Go ahead and mark this one down as the day we wholeheartedly agreed with Nancy Nichols.
Should a press release announcing the name of the Hilton Anatole's new steakhouse—you know the one replacing Nana, which closes its doors June 9—require a note on pronunciation? No. No, it really shouldn't. But because the name is S?r...
Yes, that's S?r (pronounced “sear”) and it's set to open October 1, 2012 with Anthony Van Camp heading the kitchen. Now, it's clear the "sear" reference is to the steakhouse aspect, but is spelling a name a letter short really going to tell diners that this place is unlike any other steakhouse in the city (as hotel GM Harold Rapoza boasts in the release)? Is that all it takes? If it is, then here's a tip: DöDö the next pizza hotspot and frI (or FReye) the next new upscale fried chicken joint. They're also all seriously pretentious.
As Nichols says:
Names should be easy to read and say. A customer should be able to glance at the name, style of font, and get an idea of what they are to expect.Quite right, Nichols. Add to that: Nobody who hasn't seen the press release (or read related rants—perhaps we do provide a variety of services) will get to "sear" without stuttering through "sir" and "sur" first. Teresa Gubbins puts it plainly: "Seems like they could've just called it 'Sear'?"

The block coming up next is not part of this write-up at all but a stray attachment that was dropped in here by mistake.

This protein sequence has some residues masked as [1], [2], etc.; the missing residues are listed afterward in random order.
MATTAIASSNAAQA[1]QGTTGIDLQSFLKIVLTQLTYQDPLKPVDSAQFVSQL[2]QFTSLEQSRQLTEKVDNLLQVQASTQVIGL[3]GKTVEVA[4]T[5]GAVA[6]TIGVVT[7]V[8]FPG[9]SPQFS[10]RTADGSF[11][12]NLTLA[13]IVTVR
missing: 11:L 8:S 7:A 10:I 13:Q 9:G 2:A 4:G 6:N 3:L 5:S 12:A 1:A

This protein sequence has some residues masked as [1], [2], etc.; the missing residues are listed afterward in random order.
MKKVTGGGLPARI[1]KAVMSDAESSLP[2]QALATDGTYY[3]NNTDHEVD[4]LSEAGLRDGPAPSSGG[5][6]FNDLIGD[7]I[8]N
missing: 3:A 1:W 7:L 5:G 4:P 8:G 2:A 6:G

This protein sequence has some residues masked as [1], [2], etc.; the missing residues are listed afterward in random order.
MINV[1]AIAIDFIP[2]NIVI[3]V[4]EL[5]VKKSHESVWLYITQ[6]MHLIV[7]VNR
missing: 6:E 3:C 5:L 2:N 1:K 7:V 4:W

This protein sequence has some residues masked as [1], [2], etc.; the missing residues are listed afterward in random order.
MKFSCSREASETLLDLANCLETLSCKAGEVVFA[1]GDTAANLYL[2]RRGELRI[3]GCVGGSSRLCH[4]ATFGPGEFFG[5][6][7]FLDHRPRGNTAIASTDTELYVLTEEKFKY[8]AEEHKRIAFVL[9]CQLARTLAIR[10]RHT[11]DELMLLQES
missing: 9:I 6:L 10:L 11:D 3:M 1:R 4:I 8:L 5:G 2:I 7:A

Contemporary marketing people: We are stupid. Asador may be a great restaurant, but it doesn’t sound like one. We like our names simple. Even CampO Modern Bistro can be shortened to as CampO’s. Nobody has to pronounce that silly big O.
Speaking of which, we can't wait to see what Anthony Bombaci does next, because it surely can't be anything related to S?ring a stäk.
Nana. [Photo: Nana/Official]